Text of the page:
Dodgers reach six-year, $147 million deal with Zack Greinke

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Dylan Hernandez of the Los Angeles Times reports that the Dodgers are “closing in on” a contract agreement with free agent starter Zack Greinke.

The deal will cover the next six years and carry a total value of $145 million if it indeed goes through.

Jon Heyman of CBS Sports reported on Thursday that Dodgers officials were “starting to seem slightly discouraged” because of a strong push by Texas’ front office and Greinke’s positive reaction to their sales pitch. But Heyman is now acknowledging that the script has been flipped and that it’s the Rangers who suddenly have a bad feeling about the course of the negotiations.

Greinke registered a 3.48 ERA, 1.20 WHIP and 200/54 K/BB ratio across 212 1/3 innings this past summer between the Brewers and Angels. The 29-year-old right-hander was at one point said to be seeking a seven-year contract worth more than $160 million, and it seems he’s going to come pretty close.

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UPDATE, 8:26 PM: The Rangers “have been told” that Greinke is not signing with them, according to MLB.com’s T.R. Sullivan. Which means that an announcement from the Dodgers is likely imminent.

UPDATE, 8:57 PM: CBS Sports’ Jon Heyman reports that Greinke and the Dodgers are in agreement, and that the contract is only pending a physical. It’ll wind up as a six-year, $147 million pact, which represents the highest annual average committed to a pitcher in the history of Major League Baseball.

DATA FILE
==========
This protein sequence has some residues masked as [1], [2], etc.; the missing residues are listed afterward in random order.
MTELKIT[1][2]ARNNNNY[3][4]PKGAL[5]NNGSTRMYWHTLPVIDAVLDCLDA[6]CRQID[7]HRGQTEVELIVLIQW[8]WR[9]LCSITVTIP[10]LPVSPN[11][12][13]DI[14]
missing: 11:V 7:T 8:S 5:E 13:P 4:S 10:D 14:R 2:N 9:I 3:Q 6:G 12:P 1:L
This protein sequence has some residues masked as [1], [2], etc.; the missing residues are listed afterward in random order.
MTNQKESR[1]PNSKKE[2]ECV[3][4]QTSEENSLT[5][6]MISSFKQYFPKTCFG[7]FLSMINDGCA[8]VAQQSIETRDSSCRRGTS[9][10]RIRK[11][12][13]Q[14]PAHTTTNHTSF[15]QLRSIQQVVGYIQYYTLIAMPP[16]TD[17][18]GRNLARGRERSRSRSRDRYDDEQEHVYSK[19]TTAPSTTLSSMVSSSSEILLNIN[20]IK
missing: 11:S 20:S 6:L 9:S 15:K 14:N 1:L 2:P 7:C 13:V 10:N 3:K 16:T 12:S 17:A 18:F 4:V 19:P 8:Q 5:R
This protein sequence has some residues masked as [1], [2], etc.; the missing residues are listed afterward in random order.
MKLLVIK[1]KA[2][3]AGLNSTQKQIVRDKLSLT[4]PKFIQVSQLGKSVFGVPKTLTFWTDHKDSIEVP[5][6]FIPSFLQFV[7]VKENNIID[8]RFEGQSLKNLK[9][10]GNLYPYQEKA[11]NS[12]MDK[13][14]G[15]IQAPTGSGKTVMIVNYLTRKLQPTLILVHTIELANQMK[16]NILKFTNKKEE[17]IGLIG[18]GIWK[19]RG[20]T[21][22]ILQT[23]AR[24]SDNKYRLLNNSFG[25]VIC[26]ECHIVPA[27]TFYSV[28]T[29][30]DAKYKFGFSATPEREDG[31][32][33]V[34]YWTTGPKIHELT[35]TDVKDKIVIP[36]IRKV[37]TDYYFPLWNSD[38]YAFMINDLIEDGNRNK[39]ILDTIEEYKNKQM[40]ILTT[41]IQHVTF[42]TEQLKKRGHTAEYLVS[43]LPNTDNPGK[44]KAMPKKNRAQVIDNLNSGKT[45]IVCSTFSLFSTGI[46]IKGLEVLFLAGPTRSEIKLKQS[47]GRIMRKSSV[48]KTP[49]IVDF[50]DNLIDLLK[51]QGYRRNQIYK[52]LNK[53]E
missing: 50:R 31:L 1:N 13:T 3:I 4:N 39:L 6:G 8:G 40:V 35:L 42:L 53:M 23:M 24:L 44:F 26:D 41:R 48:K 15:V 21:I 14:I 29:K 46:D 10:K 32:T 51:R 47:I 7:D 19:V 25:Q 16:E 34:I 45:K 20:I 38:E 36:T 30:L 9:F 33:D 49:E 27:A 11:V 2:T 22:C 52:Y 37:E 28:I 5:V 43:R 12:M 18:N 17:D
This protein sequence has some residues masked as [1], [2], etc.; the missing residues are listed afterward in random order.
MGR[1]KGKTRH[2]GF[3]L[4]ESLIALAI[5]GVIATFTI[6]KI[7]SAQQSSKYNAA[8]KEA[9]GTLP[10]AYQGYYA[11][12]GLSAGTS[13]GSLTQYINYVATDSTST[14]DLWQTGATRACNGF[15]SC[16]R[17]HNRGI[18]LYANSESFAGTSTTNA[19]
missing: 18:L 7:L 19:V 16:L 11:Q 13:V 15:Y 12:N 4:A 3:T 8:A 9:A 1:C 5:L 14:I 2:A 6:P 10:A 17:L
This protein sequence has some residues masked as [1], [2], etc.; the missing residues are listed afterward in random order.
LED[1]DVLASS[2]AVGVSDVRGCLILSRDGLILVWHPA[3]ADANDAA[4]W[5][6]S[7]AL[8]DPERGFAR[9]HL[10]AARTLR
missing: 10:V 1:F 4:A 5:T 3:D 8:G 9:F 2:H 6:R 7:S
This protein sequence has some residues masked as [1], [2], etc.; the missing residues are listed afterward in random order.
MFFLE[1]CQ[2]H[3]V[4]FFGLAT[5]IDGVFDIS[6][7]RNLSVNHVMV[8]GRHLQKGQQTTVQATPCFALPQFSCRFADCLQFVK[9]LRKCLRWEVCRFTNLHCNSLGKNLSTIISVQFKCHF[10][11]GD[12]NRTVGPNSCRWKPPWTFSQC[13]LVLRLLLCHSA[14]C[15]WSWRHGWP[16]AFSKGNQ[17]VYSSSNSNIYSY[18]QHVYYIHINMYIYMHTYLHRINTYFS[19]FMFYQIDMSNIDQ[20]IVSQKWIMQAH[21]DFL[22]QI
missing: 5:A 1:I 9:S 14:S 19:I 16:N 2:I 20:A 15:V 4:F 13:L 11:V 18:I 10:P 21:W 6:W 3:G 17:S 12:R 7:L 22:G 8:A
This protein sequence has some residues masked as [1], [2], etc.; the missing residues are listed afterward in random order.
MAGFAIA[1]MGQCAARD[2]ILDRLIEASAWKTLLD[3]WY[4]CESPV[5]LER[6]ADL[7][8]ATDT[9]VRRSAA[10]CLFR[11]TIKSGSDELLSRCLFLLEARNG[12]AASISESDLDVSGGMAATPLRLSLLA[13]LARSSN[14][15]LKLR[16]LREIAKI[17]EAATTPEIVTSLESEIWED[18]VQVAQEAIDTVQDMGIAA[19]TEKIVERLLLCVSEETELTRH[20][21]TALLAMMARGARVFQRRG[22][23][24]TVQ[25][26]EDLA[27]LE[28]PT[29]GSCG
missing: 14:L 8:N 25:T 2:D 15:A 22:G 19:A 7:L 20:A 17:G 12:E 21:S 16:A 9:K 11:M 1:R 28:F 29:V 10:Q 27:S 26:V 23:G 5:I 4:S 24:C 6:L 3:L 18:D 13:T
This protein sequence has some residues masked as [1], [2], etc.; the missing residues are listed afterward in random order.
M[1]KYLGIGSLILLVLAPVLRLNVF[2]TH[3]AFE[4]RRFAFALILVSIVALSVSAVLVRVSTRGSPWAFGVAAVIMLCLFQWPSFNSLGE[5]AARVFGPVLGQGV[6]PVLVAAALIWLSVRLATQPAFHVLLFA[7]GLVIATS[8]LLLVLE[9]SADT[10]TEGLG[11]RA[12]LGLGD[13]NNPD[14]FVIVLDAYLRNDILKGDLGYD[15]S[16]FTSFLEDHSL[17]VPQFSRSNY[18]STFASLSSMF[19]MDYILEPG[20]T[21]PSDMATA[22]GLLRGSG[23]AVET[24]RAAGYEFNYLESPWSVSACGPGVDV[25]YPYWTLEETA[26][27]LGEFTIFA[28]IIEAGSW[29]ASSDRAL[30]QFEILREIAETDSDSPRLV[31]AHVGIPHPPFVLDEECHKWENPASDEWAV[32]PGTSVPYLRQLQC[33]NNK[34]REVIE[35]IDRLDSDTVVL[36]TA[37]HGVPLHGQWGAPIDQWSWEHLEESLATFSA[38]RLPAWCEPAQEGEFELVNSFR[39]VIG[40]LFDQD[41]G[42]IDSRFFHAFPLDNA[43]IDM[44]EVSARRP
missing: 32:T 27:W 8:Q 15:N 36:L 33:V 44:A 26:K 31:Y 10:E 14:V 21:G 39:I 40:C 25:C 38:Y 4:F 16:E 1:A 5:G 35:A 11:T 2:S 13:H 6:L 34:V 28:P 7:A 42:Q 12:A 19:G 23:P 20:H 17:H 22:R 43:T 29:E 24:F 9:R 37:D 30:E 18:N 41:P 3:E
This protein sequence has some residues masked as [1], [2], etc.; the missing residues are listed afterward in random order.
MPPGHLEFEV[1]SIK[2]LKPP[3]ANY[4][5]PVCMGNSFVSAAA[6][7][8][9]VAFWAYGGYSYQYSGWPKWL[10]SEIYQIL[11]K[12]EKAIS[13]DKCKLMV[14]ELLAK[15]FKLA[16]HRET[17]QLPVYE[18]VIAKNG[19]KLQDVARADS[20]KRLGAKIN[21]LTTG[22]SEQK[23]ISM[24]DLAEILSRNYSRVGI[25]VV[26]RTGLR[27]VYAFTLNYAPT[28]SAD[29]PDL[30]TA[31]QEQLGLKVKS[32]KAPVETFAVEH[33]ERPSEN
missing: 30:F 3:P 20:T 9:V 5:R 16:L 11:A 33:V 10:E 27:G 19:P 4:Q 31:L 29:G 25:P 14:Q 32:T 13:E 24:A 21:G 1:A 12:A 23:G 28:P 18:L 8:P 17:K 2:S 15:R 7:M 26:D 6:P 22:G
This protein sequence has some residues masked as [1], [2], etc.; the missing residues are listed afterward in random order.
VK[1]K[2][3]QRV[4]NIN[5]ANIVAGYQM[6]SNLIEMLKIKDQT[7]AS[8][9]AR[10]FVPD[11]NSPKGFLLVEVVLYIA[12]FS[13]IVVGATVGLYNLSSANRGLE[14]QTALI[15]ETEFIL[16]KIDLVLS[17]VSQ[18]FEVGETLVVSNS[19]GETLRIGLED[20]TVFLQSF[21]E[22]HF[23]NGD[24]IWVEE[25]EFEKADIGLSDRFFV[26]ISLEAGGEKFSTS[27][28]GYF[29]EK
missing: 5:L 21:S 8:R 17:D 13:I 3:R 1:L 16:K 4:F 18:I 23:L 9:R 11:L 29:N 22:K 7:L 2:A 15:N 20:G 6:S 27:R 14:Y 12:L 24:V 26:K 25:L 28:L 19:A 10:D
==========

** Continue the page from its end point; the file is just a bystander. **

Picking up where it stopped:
Troy Tulowitzki poses as a pitcher on photo day

Tom Szczerbowski/Getty Images
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Update: The photographer was apparently in on the action, according to Topps. Still pretty funny. (Hat tip: Mike Ashmore)

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Thursday marked photo day for the Blue Jays. There are always some oddities, usually when the players create fun for themselves. This time, the fun happened when a photographer mistook shortstop Troy Tulowitzki for a pitcher. Tulowitzki rolled with it and followed the photographer’s instructions to pose like a pitcher.

Hazel Mae has the hilarious video:

Hitters, of course, typically pose with a bat over their shoulder. Pitchers typically have their hand in their glove, sometimes leaning forward as if receiving the signs from their catcher.

Tulowitzki has exclusively played shortstop during his 12-year career in the majors, but perhaps one day he’ll step on the mound and be able to call himself a pitcher.